I can’t help but listen to Glass Canyon, Marielle V. Jakobsons’s new solo album, visually. Frankly, Marielle’s images are intriguing: purple sands, crystal orchards, cobalt waters, dusty trails, albite breath, and shale hollows. The images find their consistency (as even purple finds its etymological origins in hard matter, a shell) in solidification or re-solidification (depending), and present themselves as aural sculptures — impermanence yearning for at least semi-permanence. Solidification only necessitates a holding of something in place, formed and for awhile. What’s held in place in each image, leaving aside the ‘problem’ of metonymy, is mutable nature. The act of holding itself is a tension between the synthetic and the organic: part artifice, part nature; part electronic, part acoustic. Marielle’s Twitter profile reads: “I make sounds with strings and electronics.”
Even as I claim that Marielle’s songs are aural sculptures, they’re not tableaux. The songs on Glass Canyon do very little to replicate the recognizable sounds of their titular images. In the first minutes of “Purple Sands,” you hear something like a breath or waves — a ‘natural’ sending out and then retracting. But as that subsides, so does any semblance of the world. Marielle hasn’t made an alien music, but neither has she made something thoroughly rooted, as noted above, in bioacoustics. (She’s not the first to do so and by no means the most abrasive in her divergence; in fact, it’s easy to call Glass Canyon an indisputably gorgeous and accessible album.)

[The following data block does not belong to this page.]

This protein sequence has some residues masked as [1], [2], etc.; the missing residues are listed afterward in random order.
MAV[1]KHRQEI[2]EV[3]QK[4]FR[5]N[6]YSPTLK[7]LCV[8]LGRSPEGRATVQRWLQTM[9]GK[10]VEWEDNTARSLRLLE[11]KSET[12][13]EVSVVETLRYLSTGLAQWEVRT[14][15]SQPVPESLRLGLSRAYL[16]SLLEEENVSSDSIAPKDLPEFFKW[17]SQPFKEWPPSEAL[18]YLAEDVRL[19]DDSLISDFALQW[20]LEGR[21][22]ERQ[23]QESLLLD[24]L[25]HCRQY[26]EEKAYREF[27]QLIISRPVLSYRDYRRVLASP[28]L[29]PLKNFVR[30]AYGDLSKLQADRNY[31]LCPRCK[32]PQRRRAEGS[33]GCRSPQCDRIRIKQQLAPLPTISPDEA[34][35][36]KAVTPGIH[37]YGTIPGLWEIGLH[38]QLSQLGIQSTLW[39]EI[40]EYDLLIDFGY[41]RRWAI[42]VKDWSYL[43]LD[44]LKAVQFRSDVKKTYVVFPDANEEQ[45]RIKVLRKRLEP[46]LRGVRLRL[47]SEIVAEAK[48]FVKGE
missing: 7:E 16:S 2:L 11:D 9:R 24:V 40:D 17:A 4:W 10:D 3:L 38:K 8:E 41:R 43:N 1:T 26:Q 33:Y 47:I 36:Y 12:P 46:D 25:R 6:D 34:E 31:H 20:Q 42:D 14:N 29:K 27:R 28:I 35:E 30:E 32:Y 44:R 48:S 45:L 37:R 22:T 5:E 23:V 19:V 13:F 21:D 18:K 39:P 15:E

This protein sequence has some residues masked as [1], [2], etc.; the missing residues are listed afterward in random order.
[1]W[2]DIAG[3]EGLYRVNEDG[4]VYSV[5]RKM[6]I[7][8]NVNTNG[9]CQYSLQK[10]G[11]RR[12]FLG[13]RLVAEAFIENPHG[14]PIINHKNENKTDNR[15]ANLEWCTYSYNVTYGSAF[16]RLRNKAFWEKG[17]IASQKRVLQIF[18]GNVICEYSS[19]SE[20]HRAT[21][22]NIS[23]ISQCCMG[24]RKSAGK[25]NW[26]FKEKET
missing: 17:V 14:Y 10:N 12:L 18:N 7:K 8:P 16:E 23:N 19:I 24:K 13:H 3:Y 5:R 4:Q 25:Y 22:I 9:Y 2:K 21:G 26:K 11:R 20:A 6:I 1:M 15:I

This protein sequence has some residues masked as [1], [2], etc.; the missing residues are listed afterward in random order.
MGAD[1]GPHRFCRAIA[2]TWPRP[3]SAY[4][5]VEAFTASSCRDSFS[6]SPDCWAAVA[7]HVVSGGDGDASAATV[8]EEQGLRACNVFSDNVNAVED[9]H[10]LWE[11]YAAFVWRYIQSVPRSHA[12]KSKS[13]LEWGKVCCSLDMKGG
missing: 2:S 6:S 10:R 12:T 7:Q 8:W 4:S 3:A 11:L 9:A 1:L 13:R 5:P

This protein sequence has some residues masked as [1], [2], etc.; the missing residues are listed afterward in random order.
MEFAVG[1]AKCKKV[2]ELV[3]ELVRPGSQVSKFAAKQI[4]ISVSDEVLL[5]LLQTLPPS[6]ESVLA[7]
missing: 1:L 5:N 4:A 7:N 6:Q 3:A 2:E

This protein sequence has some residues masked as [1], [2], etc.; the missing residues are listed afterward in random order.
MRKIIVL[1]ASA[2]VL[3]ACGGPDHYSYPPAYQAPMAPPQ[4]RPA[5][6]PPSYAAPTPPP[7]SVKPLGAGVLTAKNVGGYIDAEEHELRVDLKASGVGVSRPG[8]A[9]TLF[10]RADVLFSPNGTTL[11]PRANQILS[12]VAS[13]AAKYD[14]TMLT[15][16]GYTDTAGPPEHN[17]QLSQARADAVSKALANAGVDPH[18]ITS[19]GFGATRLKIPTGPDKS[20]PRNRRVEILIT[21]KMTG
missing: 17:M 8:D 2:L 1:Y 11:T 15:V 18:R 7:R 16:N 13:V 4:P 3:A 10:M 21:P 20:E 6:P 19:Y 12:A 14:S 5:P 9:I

The presence of the violin makes me want to use the word “classical,” but there is nothing particularly classical in the language of Glass Canyon. Likewise, ambient; no, the album is too engaged and too engaging. Instead, what Marielle has replicated, as Sean McCann and Troy Schafer alongside her have replicated, is the exuberance of nature, the subtle, superabundance of the given thing itself — never more showy than it needs to be and slightly estranged. Never totally contrasted and always subtly blended. The relationship between the violin and the electronics is, as I wrote above, a tension — both nervous and balanced — that finds itself on the cusp of losing the other.
And Glass Canyon is a frantic album. Quiet, quick beats barely emerge and swell in the deep. Although they don’t hold the entirety of the album in their tension, they come up sporadically as a reminder. One thinks of Liturgy’s ‘naturalistic’ “burst beat,” only Marielle’s beats, which are more natural, have the weight and intensity of a pulse: they are more felt than heard, and shape rather than force an image. To hold something means that it’s capable of going away: water, flora, the body, space itself. Maybe the last one is a bit of a stretch, but what is sculpture if not an attempt to interrogate and fill space, even with the memories of space itself?